23. Novartis Consumer Health, Inc. Lamisil AT (terbinafine) 1% gel patient information. Parsippany, NJ.

24. Aste N, Pau M, Pinna AL et al. Clinical efficacy and tolerability of terbinafine in patients with pityriasis versicolor. Mycoses. 1991; 34:353-7. [PubMed 1803242]

25. Millikan LE. Efficacy and tolerability of topical terbinafine in the treatment of tinea cruris. J Am Acad Dermatol. 1990; 23:795-9. [PubMed 2229526]

26. Kagawa S. Clinical efficacy of terbinafine in 629 Japanese patients with dermatomycosis. Clin Exp Dermatol. 1989; 14:114-5. [PubMed 2689013]

27. Villars V, Jones TC. Clinical efficacy and tolerability of terbinafine (Lamisil)—a new topical and systemic fungicidal drug for treatment of dermatomycoses. Clin Exp Dermatol. 1989; 14:124-7. [PubMed 2689015]

28. Shear NH, Villars VV, Marsolais C. Terbinafine: an oral and topical antifungal agent. Clin Dermatol. 1992; 9:487-95.

29. Smith EB. Topical antifungal drugs in the treatment of tinea pedis, tinea cruris, and tinea corporis. J Am Acad Dermatol. 1993; 28(5 Part 1):S24-8. [PubMed 8496408]

30. Vermeer BJ, Staats CC. The efficacy of a topical application of terbinafine 1% solution in subjects with pityriasis versicolor: a placebo-controlled study. Dermatology. 1997; 194 Suppl 1:22-4. [PubMed 9154397]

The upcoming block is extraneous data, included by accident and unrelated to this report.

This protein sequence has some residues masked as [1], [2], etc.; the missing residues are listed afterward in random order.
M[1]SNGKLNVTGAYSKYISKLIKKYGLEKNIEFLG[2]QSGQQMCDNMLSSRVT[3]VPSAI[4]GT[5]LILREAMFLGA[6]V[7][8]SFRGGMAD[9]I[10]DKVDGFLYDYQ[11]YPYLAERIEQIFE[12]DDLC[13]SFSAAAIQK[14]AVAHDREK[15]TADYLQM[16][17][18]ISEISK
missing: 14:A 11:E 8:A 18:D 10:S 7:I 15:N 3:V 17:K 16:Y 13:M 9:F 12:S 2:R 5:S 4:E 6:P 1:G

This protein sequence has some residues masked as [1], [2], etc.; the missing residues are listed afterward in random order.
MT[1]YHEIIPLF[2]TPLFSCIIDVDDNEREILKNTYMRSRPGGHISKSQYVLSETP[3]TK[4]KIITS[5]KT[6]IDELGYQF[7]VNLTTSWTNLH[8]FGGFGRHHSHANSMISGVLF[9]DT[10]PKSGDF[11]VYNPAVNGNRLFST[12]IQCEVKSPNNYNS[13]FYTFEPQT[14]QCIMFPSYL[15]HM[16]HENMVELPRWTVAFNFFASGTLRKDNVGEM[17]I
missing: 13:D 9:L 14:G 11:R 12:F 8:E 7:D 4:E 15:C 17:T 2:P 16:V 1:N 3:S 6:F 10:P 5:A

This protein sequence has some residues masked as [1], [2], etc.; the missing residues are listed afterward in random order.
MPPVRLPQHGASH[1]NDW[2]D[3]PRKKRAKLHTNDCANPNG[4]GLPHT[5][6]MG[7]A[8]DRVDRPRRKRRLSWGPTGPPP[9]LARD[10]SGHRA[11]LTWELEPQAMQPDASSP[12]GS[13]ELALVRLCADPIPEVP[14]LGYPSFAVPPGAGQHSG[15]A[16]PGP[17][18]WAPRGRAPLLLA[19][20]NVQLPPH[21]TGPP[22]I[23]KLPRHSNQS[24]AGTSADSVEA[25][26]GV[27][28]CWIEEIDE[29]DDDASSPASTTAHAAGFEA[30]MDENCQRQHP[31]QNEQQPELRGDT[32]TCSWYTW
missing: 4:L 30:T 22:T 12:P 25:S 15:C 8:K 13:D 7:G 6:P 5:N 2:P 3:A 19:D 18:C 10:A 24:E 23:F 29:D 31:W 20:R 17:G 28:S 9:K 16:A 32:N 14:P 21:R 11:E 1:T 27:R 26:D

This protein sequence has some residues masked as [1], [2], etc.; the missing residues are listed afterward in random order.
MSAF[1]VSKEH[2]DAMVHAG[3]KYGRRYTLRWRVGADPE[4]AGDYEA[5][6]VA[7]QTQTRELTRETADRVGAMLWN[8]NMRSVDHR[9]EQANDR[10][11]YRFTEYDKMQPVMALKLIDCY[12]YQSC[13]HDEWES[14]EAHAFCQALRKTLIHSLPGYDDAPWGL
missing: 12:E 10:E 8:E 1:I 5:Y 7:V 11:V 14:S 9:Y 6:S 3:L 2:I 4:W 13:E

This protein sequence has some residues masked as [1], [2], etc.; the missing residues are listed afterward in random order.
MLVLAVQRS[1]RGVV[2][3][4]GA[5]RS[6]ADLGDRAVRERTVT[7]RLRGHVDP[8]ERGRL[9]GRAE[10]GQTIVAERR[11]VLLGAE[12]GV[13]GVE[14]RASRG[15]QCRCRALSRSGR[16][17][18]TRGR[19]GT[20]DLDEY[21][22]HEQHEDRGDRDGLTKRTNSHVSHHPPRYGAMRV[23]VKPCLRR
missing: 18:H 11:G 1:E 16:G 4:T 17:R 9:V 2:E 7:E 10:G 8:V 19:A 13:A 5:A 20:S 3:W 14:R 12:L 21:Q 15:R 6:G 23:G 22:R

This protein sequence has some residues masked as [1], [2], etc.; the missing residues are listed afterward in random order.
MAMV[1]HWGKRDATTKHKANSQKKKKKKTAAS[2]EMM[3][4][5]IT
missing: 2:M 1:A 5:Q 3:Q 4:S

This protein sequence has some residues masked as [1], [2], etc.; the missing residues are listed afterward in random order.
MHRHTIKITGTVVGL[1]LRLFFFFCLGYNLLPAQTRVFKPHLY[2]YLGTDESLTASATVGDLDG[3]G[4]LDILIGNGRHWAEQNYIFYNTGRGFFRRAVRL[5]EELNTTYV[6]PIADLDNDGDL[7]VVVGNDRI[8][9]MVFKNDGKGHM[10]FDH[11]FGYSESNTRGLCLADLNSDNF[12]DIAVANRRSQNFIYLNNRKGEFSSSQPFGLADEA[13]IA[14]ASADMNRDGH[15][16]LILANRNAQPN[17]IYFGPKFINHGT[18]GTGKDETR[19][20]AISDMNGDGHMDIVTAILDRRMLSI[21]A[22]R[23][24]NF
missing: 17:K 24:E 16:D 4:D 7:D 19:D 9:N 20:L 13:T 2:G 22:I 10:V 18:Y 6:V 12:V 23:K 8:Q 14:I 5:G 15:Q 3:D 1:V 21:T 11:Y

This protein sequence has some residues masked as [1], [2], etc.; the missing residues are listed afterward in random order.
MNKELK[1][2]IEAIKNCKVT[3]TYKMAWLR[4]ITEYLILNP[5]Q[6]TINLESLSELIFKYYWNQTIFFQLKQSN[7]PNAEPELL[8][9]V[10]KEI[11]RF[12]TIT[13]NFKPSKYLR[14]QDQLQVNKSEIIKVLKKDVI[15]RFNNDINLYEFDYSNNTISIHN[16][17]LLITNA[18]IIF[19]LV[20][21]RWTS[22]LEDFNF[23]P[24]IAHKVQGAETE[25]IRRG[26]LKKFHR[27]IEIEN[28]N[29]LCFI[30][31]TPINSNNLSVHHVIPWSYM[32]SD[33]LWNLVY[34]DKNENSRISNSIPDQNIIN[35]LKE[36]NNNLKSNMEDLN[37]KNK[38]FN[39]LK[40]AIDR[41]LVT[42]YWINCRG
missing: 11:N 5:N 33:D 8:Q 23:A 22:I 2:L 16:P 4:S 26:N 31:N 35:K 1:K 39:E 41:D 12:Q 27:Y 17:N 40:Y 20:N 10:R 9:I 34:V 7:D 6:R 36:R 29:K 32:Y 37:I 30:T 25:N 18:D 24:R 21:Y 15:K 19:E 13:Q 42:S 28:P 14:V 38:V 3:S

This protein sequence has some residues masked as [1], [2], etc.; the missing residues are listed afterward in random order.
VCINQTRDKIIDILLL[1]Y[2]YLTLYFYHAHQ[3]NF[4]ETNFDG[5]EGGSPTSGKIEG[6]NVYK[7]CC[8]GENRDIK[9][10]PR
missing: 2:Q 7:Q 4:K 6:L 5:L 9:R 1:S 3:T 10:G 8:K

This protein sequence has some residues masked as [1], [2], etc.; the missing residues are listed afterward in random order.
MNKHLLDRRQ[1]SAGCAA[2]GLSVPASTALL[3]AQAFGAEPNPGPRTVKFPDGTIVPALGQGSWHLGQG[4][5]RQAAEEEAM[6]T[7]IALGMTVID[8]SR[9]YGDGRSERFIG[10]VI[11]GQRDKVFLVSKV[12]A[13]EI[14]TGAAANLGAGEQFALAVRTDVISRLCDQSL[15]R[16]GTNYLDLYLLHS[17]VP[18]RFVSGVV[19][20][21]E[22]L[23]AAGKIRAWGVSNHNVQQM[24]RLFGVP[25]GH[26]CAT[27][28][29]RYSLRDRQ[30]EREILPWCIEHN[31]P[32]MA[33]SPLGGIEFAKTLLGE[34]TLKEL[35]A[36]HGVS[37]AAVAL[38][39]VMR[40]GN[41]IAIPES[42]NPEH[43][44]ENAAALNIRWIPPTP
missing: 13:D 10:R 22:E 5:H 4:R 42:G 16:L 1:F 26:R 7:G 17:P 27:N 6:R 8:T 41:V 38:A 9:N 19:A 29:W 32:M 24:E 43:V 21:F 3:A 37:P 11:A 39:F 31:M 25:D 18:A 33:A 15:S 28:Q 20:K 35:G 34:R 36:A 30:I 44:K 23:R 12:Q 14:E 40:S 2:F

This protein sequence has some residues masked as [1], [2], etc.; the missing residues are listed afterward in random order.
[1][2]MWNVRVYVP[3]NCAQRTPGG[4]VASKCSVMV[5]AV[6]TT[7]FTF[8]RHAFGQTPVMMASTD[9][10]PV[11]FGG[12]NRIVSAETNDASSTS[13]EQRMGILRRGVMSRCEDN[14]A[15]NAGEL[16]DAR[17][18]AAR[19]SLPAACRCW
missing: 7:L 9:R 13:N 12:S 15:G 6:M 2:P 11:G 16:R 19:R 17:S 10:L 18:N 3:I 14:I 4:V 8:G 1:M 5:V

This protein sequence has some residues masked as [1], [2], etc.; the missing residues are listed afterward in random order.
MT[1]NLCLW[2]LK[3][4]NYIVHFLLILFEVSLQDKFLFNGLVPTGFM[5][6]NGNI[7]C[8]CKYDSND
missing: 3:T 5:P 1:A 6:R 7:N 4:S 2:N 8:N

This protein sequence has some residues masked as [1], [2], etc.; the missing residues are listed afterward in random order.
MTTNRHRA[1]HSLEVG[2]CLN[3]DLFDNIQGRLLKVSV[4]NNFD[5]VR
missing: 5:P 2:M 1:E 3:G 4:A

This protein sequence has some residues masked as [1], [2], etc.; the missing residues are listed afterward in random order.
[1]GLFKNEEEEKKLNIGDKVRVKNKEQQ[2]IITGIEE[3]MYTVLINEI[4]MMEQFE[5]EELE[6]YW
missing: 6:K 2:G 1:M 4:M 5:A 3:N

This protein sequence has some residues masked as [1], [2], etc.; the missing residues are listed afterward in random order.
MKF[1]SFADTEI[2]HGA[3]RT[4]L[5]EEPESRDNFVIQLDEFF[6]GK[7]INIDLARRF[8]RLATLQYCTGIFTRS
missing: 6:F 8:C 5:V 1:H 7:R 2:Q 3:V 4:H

31. Rad F, Nik-Khoo B, Yaghmaee R et al. Terbinafin 1% Cream and Ketoconazole 2% Cream in the Treatment of Pityriasis Versicolor: A randomized comparative clinical trial. Pak J Med Sci. 2014 Nov-Dec; 30:1273-6. [PubMed 25674122]

32. Andrews MD, Burns M. Common tinea infections in children. Am Fam Physician. 2008; 77:1415-20. [PubMed 18533375]

33. Choudhary S, Bisati S, Singh A et al. Efficacy and Safety of Terbinafine Hydrochloride 1% Cream vs. Sertaconazole Nitrate 2% Cream in Tinea Corporis and Tinea Cruris: A Comparative Therapeutic Trial. Indian J Dermatol. 2013; 58:457-60. [PubMed 24249898]

34. Del Rosso JQ, Kircik LH. Optimizing topical antifungal therapy for superficial cutaneous fungal infections: focus on topical naftifine for cutaneous dermatophytosis. J Drugs Dermatol. 2013; 12(11 Suppl):s165-71. [PubMed 24196340]

35. Schopf R, Hettler O, Bräutigam M et al. Efficacy and tolerability of terbinafine 1% topical solution used for 1 week compared with 4 weeks clotrimazole 1% topical solution in the treatment of interdigital tinea pedis: a randomized, double-blind, multi-centre, 8-week clinical trial. Mycoses. 1999; 42:415-20. [PubMed 10536434]

36. Korting HC, Kiencke P, Nelles S et al. Comparable efficacy and safety of various topical formulations of terbinafine in tinea pedis irrespective of the treatment regimen: results of a meta-analysis. Am J Clin Dermatol. 2007; 8:357-64. [PubMed 18039018]

37. Ely JW, Rosenfeld S, Seabury Stone M. Diagnosis and management of tinea infections. Am Fam Physician. 2014; 90:702-10. [PubMed 25403034]

Hide